Featured Research

from universities, journals, and other organizations

Racial disparity observed in varus and valgus thrust study of knee osteoarthritis

Date:
April 29, 2010
Source:
Wiley-Blackwell
Summary:
A recent study determined that African-Americans were less likely to have a varus thrust, but more likely to have valgus thrust than Caucasians. Varus thrust is visualized during gait as the worsening or abrupt onset of varus (bow-legged) alignment as the leg accepts weight, with a return to less varus and more neutral alignment during lift-off of the foot and the swing phase of gait. Prior research has shown that varus thrust seen in gait is associated with a 4-fold increase in the risk of progression of knee osteoarthritis. Disparity in thrust presence between the races may help explain differences in the pattern of osteoarthritic involvement at the knee.

A recent study determined that African-Americans were less likely to have a varus thrust, but more likely to have valgus thrust than Caucasians. Varus thrust is visualized during gait as the worsening or abrupt onset of varus (bow-legged) alignment as the leg accepts weight, with a return to less varus and more neutral alignment during lift-off of the foot and the swing phase of gait. Prior research has shown that varus thrust seen in gait is associated with a 4-fold increase in the risk of progression of knee osteoarthritis (OA). Disparity in thrust presence between the races may help explain differences in the pattern of osteoarthritic involvement at the knee.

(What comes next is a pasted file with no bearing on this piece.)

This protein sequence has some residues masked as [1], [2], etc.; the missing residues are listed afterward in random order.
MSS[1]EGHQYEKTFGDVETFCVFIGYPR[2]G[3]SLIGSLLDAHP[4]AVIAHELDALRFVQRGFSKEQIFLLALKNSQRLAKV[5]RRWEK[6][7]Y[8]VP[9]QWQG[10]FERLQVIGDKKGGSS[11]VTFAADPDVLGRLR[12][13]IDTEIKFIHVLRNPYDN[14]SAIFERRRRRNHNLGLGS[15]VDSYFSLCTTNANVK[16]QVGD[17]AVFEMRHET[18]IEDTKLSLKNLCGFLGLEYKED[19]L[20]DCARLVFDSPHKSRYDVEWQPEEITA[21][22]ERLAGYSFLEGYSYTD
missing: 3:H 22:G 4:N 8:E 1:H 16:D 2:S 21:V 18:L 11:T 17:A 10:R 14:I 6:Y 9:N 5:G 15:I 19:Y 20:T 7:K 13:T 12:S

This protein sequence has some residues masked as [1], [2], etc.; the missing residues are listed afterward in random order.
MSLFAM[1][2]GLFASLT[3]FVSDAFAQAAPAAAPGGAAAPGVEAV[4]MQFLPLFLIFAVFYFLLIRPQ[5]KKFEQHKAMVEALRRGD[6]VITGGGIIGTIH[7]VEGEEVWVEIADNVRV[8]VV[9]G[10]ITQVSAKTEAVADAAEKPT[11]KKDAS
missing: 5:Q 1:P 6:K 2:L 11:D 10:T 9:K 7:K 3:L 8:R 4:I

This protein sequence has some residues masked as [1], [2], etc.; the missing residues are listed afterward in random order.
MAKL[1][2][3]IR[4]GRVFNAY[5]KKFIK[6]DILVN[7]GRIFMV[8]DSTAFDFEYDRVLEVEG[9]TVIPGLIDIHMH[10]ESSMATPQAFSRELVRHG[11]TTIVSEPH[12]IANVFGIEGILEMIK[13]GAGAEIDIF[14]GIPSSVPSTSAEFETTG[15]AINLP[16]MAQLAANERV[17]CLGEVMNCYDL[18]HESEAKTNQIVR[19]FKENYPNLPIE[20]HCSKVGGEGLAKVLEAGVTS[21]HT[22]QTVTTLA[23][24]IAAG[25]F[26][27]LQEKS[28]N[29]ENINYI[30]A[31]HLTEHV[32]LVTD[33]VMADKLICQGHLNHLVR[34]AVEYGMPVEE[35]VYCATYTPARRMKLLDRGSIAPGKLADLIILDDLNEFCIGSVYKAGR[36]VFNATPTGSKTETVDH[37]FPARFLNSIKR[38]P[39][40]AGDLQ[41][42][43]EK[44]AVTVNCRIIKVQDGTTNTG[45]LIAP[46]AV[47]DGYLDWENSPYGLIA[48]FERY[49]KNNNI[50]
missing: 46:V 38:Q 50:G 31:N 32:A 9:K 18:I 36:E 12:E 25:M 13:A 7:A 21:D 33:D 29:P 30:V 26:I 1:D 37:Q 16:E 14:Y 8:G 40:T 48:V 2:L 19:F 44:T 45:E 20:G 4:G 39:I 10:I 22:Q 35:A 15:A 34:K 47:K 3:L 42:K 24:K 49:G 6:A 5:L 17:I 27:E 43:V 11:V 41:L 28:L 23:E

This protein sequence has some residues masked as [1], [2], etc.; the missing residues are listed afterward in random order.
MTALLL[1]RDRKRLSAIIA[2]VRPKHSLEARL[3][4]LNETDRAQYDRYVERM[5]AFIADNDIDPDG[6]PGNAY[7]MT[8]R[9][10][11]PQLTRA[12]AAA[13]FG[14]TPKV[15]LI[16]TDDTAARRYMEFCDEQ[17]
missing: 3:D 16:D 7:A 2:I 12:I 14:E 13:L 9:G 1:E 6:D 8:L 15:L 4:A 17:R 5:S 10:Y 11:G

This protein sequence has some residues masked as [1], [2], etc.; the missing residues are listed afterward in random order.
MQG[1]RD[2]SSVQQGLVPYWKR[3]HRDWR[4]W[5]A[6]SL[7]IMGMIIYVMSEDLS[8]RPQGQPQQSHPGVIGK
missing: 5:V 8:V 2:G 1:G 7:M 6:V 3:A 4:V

Study findings are published in the May issue of Arthritis & Rheumatism, a journal of the American College of Rheumatology.

OA is the most common type of arthritis, characterized by cartilage damage and loss, and causing pain, inflammation, and loss of joint motion. According to The National Institute of Arthritis and Musculoskeletal and Skin Diseases, roughly 27 million Americans 25 years and older have OA. With the aging population, experts project that by 2030 20% of Americans (72 million) will be at risk for developing this disabling disease.

In the current study, a team of researchers from the Feinberg School of Medicine at Northwestern University assessed frequency of varus and valgus thrust in African-Americans and Caucasians and identified factors associated with thrust presence in members of the Osteoarthritis Initiative (OAI) cohort. The OAI thrust study included 3,592 persons (594 African-Americans and 2,998 Caucasians) who were split into two groups: participants without knee OA (n=1,566) and those with OA in one or both knees (n=2026). Those participants without knee OA had a mean age 61 years, a mean body mass index (BMI) of 27.6 kg/m2, and 58.7% were women. In persons with knee OA, the mean age was 63.4 years, the mean BMI was 28.4 kg/m2, and 57.5% were women.